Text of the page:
|US6216265||Jun 11, 1998||Apr 10, 2001||Starsight Telecast, Inc.||System and method for transmitting and utilizing electronic program guide information|
|US6252586||Oct 28, 1999||Jun 26, 2001||Actv, Inc.||Compressed digital-data interactive program system|
|US6612488 *||Oct 31, 2001||Sep 2, 2003||Hitachi, Ltd.||Method and system to prevent fraudulent payment in credit/debit card transactions, and terminals therefor|
|US6807558||Jun 2, 1998||Oct 19, 2004||Pointcast, Inc.||Utilization of information “push” technology|
|US6913194||Jul 7, 2003||Jul 5, 2005||Hitachi, Ltd.||Method and system to prevent fraudulent payment in credit/debit card transactions, and terminals therefor|
|US7003790 *||Jan 27, 1999||Feb 21, 2006||Sony Corporation||Broadcast-program selection history information acquisition apparatus and its method|
|US7210159||Dec 19, 2000||Apr 24, 2007||Starsight Telecast, Inc.||System and method for transmitting and utilizing electronic programs guide information|
|US7360159||Sep 18, 2003||Apr 15, 2008||Qarbon.Com, Inc.||System for creating media presentations of computer software application programs|
|US7461296 *||Oct 2, 2003||Dec 2, 2008||Siemens Aktiengesellschaft||Method to test a software system for technical systems|
|US7640351||Oct 31, 2006||Dec 29, 2009||Intermatic Incorporated||Application updating in a home automation data transfer system|
|US7694005||Oct 31, 2006||Apr 6, 2010||Intermatic Incorporated||Remote device management in a home automation data transfer system|
|US7698448||Oct 31, 2006||Apr 13, 2010||Intermatic Incorporated||Proxy commands and devices for a home automation data transfer system|
|US7870232||Oct 31, 2006||Jan 11, 2011||Intermatic Incorporated||Messaging in a home automation data transfer system|
|US8762212||Oct 15, 2007||Jun 24, 2014||Information Planning & Management Service, Inc.||Electronic product information display system|
|US8910864||Mar 15, 2013||Dec 16, 2014||Information Planning & Management Service, Inc.||Electronic product information display system|
|US20010014976 *||Dec 19, 2000||Aug 16, 2001||Starsight Telecast, Inc.||System and method for transmitting and utilizing electronic programs guide information|
|US20040153831 *||Oct 2, 2003||Aug 5, 2004||Rainer Kuth||Method to test a software system for technical systems|
|US20050138667 *||Dec 22, 2003||Jun 23, 2005||Alain Delpuch||Method and system to control a return path to a source system in an interactive television environment|
|US20050159986 *||Jan 11, 2005||Jul 21, 2005||Joe Breeland||Health-care systems and methods|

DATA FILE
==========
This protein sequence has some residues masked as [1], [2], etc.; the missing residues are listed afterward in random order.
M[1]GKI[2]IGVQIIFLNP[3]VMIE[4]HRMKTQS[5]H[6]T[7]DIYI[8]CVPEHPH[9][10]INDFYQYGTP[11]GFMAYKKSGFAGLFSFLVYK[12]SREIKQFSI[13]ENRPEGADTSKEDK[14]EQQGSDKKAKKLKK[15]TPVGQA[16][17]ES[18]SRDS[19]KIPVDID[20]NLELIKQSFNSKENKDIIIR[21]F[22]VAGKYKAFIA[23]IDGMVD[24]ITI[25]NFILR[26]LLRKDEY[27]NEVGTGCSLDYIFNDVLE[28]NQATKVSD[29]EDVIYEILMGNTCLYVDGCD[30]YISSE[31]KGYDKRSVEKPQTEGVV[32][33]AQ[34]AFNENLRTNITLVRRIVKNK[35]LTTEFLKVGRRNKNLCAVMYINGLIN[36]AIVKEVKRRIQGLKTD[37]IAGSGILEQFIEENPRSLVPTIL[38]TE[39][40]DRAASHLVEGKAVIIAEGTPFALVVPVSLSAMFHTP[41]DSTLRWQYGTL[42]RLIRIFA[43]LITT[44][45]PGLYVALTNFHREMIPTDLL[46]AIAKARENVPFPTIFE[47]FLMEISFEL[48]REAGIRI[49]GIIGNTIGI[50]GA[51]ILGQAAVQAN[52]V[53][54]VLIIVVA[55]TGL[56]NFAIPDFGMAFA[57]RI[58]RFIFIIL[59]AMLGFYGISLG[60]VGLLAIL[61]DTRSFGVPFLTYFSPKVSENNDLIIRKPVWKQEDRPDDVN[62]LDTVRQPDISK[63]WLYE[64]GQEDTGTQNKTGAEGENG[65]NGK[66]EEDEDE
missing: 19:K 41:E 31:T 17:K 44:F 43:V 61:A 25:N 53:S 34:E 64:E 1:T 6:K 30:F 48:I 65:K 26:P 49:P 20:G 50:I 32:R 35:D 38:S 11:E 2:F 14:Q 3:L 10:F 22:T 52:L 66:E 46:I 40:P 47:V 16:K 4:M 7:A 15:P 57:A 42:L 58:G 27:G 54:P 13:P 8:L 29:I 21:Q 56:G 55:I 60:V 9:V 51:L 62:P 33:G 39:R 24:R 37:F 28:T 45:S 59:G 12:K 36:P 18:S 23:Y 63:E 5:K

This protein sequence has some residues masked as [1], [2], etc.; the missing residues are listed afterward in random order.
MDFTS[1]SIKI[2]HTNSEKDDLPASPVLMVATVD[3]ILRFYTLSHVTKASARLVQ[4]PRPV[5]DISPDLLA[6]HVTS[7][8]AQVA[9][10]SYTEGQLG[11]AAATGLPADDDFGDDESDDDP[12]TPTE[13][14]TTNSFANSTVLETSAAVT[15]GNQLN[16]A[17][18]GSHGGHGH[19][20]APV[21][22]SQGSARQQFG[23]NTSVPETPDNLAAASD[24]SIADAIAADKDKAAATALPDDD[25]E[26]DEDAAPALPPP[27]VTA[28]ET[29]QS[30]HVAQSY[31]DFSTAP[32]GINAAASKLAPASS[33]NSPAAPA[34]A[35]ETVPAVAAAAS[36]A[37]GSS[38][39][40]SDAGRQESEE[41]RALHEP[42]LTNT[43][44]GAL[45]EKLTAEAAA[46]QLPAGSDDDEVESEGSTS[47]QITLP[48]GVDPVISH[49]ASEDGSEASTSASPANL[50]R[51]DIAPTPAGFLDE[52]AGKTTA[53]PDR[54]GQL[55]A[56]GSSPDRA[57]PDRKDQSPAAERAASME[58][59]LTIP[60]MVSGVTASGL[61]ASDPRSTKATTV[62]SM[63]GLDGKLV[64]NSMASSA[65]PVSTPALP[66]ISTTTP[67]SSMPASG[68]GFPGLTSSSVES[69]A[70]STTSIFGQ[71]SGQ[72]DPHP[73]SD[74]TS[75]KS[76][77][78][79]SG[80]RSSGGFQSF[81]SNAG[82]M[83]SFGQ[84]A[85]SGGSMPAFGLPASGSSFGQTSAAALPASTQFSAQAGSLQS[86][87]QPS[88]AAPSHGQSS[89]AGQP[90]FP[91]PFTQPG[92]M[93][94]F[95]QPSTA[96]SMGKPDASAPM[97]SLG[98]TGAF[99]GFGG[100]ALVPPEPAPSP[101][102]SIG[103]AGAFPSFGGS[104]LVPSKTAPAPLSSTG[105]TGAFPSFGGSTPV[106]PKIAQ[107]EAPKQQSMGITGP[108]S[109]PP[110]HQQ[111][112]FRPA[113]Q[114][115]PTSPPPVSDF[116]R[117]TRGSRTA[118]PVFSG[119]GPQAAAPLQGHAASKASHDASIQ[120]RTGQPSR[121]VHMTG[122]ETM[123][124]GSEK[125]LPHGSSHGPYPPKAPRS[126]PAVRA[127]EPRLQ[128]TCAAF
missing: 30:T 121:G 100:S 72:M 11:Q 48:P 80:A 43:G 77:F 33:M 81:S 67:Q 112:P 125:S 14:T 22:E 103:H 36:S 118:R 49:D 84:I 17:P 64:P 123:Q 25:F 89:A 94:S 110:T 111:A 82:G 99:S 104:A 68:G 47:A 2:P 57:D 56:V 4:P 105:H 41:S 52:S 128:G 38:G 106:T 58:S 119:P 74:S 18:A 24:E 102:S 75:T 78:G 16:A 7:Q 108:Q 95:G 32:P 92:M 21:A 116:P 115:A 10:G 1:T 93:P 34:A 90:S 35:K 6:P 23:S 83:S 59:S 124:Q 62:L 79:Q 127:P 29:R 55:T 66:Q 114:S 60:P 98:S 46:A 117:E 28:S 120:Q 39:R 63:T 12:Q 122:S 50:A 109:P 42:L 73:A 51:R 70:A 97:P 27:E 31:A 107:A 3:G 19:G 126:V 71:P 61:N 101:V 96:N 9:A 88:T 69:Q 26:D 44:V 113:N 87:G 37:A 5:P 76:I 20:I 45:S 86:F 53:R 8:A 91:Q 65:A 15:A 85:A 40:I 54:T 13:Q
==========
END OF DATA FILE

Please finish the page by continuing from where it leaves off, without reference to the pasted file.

|DE19516451A1 *||May 4, 1995||Nov 7, 1996||Siemens Ag||Diagnostikeinrichtung mit einer mobilen Signalaufnahmeeinrichtung und einer stationären Auswerteeinrichtung|
|DE19516451C2 *||May 4, 1995||Aug 12, 1999||Sirona Dental Systems Gmbh||Diagnostikeinrichtung mit einer mobilen Signalaufnahmeeinrichtung und einer stationären Auswerteeinrichtung|
|WO1995028798A1 *||Apr 18, 1995||Oct 26, 1995||Scientific Atlanta||System and method for subscriber interactivity in a television system|
|U.S. Classification||725/114, 348/E05.105, 725/78, 725/131, 348/E07.069, 348/E07.071, 380/211, 348/E07.063, 348/E07.056, 348/E07.037, 380/240, 340/9.1, 340/3.51|
|International Classification||H04N7/16, H04N7/173, H04N5/445, H04N7/167, H04N21/478, H04N7/088, H04L12/403|
|Cooperative Classification||H04N21/478, H04N7/0888, H04N7/17318, H04L12/403, H04N7/165, H04L12/413, H04N5/44543, H04N7/1675, H04N7/173|
|European Classification||H04L12/403, H04N7/088S, H04N5/445M, H04N7/167D, H04N7/16E3, H04N7/173B2, H04N7/173|
|Jul 20, 1989||AS||Assignment|
Owner name: SCIENTIFIC-ATLANTA, INC., ONE TECHNOLOGY PARKWAY,
Free format text: ASSIGNMENT OF ASSIGNORS INTEREST.;ASSIGNOR:JOHNSON, LEE R.;REEL/FRAME:005102/0525
Effective date: 19890622
|Jul 20, 1989||AS02||Assignment of assignor's interest|
|Mar 17, 1995||FPAY||Fee payment|
Year of fee payment: 4
|Mar 26, 1999||FPAY||Fee payment|
Year of fee payment: 8
|Mar 28, 2003||FPAY||Fee payment|
Year of fee payment: 12
|Apr 16, 2003||REMI||Maintenance fee reminder mailed|
|Nov 19, 2014||AS||Assignment|
Owner name: SCIENTIFIC-ATLANTA, LLC, GEORGIA
Free format text: CHANGE OF NAME;ASSIGNOR:SCIENTIFIC-ATLANTA, INC.;REEL/FRAME:034299/0440
Effective date: 20081205
Owner name: CISCO TECHNOLOGY, INC., CALIFORNIA
Free format text: ASSIGNMENT OF ASSIGNORS INTEREST;ASSIGNOR:SCIENTIFIC-ATLANTA, LLC;REEL/FRAME:034300/0001
Effective date: 20141118